I just came back from a networking lunch. I had a fantastic time getting to know two other professionals in fields that are totally different from mine: law and finance. As you can imagine, they had super-cool stories to share -- crimes, fraud, embezzlement and other juicy things that they see every day.
Then, the talk turned to what I do: marketing. And both basically said, "So, you do social media?"
And my thoughts immediately turned to a late-night, wine-fueled conversation I recently had with an old colleague and friend for life who is among the best marketers I have ever met. We were talking about the difference between social media natives - those who simply live, breathe and use social media without thinking about it -- and people who just want to learn how to, or hire someone to, "do social media."
Basically, we concluded, if you need to figure out how to "do" social media, you are probably doing it wrong. The fact is, if you don't already know how to interact, engage and draw people in, picking a few hashtags and posting randomly isn't going to move the needle.
Social media is a tool for getting your brand and your message out. It isn't a branding exercise in and of itself, and it is never a standalone. It is part of an overall, integrated strategy. And it has to be as natural as breathing.
But if you view social media as some mystical thing to tack onto your marketing program, you'll likely be disappointed in the results.
Earlier this year, our team started working with the New England Apparel Club (NEAC), a professional organization comprised of manufacturers' reps in the fashion industry, that puts on a series of industry trade shows. This is a group that was MADE for Instagram. Their business is highly visual, and an incredibly popular topic on the platform: fashion & style. But their Instagram strategy was murky. They didn't actually feature clothes that often on their feed.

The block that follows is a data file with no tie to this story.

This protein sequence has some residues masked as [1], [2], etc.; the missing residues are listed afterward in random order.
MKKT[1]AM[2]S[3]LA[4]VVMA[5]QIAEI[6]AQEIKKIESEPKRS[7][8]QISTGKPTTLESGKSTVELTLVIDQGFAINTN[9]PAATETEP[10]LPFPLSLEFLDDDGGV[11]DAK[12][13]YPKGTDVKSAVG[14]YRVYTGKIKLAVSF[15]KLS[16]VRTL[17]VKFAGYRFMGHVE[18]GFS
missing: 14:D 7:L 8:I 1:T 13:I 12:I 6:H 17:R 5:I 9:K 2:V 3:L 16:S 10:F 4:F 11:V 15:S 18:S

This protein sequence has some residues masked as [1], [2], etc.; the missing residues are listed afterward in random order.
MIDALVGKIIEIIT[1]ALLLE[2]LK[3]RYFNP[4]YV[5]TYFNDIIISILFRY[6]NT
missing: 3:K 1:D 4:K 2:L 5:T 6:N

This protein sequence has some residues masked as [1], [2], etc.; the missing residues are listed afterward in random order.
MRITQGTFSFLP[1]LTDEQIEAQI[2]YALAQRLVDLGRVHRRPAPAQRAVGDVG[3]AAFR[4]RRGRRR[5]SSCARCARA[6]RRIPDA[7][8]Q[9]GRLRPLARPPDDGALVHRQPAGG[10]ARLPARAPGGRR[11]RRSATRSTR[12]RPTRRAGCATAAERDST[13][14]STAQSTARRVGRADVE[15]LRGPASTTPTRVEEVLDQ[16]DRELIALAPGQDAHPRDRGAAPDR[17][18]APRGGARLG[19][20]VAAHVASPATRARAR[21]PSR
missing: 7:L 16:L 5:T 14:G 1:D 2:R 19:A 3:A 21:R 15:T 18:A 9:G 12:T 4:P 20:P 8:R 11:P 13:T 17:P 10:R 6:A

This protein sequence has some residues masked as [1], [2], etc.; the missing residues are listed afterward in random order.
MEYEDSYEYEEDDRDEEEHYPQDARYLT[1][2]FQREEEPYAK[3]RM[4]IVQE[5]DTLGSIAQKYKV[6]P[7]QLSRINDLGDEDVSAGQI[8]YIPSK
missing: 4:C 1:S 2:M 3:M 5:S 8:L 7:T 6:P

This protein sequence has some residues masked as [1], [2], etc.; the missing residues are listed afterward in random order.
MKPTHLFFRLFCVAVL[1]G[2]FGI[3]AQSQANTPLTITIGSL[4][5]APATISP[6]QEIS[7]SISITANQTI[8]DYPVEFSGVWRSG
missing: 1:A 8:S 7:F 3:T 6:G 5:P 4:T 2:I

Because the attendees at their shows are often small, local boutiques as well as department stores, many of their posts were focused on small business issues, or #shoplocal campaigns. It felt a little like someone read an article on "how to do social media" and found some hashtags, and dates on the calendar, and built the entire program around that.
However, this did nothing to show people who had never been to their shows why they really needed to check them out. Luckily for NEAC, we love fashion and we love Instagram for scoping out cool outfits and makeup looks. We took control of their feed and turned it into a fashion blog, changing their profile to read: "Curating all things #fashion on Instagram and at our industry trade shows."
In three months, their followers, engagement, and reach have increased exponentially, and they've seen larger, NY-based fashion shows, well-known fashion bloggers, and innovative fashion brands interacting with, liking and commenting on their posts.
The point is - you can't effectively "do" social media if you don't "live" social media. Make sure you remember that as you think about whether you're leveraging those channels enough.